The internet is subtle, but also covert, luring people with false identities into porn sites, because they can hide their true selves. People are spamming, fishing and hacking--and then making other innocent users their victims with horrendous words, words that kill. If it is possible to heal with a word, it is also possible to kill with a word. If the earth was created by the words of the creator, do not think he can also fold up the world's map in an instant with as many words as he used to create. He knows how to undo the world as much as he knows how to put it together. Life is not just a mixed up Rubik's cube that someone took the stickers off once. We shake our heads at the grown children brought up in the seventies and think, "Hopeless!" How put out we can seem when this does not fit in to our schedule. What if we even laugh like Lot's future son-in-laws, and do not escape with our spiritual lives.

This end seems punitive, and the story of Sodom seems like an unjust punishment: but looking at the times we live in. . . are they not as forward and provocative spiritually as the people of Sodom and Gomorrah? Would a prophet not have to rival the times, and be as famous as a rock star not to mention equate in the spiritual at the level of every earthly religion and every ideology. They could literally compete with all, and outdo them. Now that's an expensive request, and a tall order!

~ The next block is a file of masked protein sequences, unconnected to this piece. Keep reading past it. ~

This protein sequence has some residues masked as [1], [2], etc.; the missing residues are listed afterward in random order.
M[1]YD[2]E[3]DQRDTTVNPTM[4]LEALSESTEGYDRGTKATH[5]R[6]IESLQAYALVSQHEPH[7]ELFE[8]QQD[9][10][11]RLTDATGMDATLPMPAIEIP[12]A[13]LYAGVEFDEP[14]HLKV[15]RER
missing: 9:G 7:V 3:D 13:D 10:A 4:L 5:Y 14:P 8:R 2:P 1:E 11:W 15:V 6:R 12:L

Author's Note: The Rubik's Cube is a 3-D combination puzzle invented in 1974 by Hungarian sculptor and professor of architecture Ernő Rubik. Originally called the Magic Cube, the puzzle was licensed by Rubik to be sold by Ideal Toy Corp. Rubik's Cube won the 1980 German Game of the Year special award for Best Puzzle. As of January 2009, 350 million cubes had been sold worldwide, making it the world's bestselling puzzle game and bestselling toy.

On the original classic Rubik's Cube, each of the six faces was covered by nine stickers, each of one of six solid colours: white, red, blue, orange, green, and yellow. Some later versions of the cube have been updated to use coloured plastic panels instead, which prevents peeling and fading.

(Source: Wikipedia)


Author's Note: A lapis lazuli is my birthstone (December). Read more . . .

What do birthstones have to do with Old Israel, and where did the categorization come from? Read more . . .